Whether it’s down to their awesome natural beauty or a unique role that they have played throughout history, there are sites scattered around the world that call out to explorers. One infamous example is Chernobyl in Ukraine, which after suffering an accident at its nuclear power station in 1986, has been the topic of much conversation, controversy and intrigue. Travelling to the exclusion zone recently, Belarusian photographer Vladimir Migutin managed to capture the abandoned area as it is today, with the collection of fascinating images taken in infrared showing a site that is being reclaimed by nature.
Contacting a local group that organise licensed visits to the site, Vladimir made contact with an instructor who helped him plan the excursion. The series was shot over the course of two days, with Vladimir using a special full spectrum camera and filter with the ability to capture visible and near infrared light.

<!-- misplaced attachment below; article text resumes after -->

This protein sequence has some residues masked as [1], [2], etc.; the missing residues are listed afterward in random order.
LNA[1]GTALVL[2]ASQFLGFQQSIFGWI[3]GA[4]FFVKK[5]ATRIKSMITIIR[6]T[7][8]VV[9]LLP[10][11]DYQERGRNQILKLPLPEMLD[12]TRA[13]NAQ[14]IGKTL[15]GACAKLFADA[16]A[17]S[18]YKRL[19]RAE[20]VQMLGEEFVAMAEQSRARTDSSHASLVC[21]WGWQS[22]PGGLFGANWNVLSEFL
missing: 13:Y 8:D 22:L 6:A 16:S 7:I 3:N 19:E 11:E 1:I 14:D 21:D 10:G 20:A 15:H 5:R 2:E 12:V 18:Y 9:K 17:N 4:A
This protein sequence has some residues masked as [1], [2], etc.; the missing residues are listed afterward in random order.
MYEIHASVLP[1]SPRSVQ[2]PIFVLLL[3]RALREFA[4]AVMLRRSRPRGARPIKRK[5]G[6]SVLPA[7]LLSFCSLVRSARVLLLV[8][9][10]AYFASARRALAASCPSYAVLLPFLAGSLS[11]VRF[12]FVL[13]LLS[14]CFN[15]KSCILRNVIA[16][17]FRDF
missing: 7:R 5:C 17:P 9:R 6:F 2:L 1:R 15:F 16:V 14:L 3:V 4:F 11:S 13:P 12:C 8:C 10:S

The infrared process drastically changes how different materials and colours look, with foliage turning blue or snow white. Vladimir chose to capture the exclusion zone in this way due to his fascination with non-standard photography styles, and was interested in the challenge of not knowing how the images would turn out until they were processed.
“It’s pretty hard to describe the atmosphere, but it’s as if I was in a kind of paradise – a feeling I can’t recall since my last visit to the Kokedera moss temple in Japan two years ago. While men are still away, the forests, animals, plants, everything is thriving, revived by Mother Nature,” Vladimir said.
Commenting on the series, Vladimir said that he was happy to be able to show such a historically-significant site in a new way. “I have seen a lot of photos from Chernobyl before, but never in infrared. I believed it would be an original project and would draw attention to what happened 30 years ago, and what is going on there right now,” he told Lonely Planet Travel News.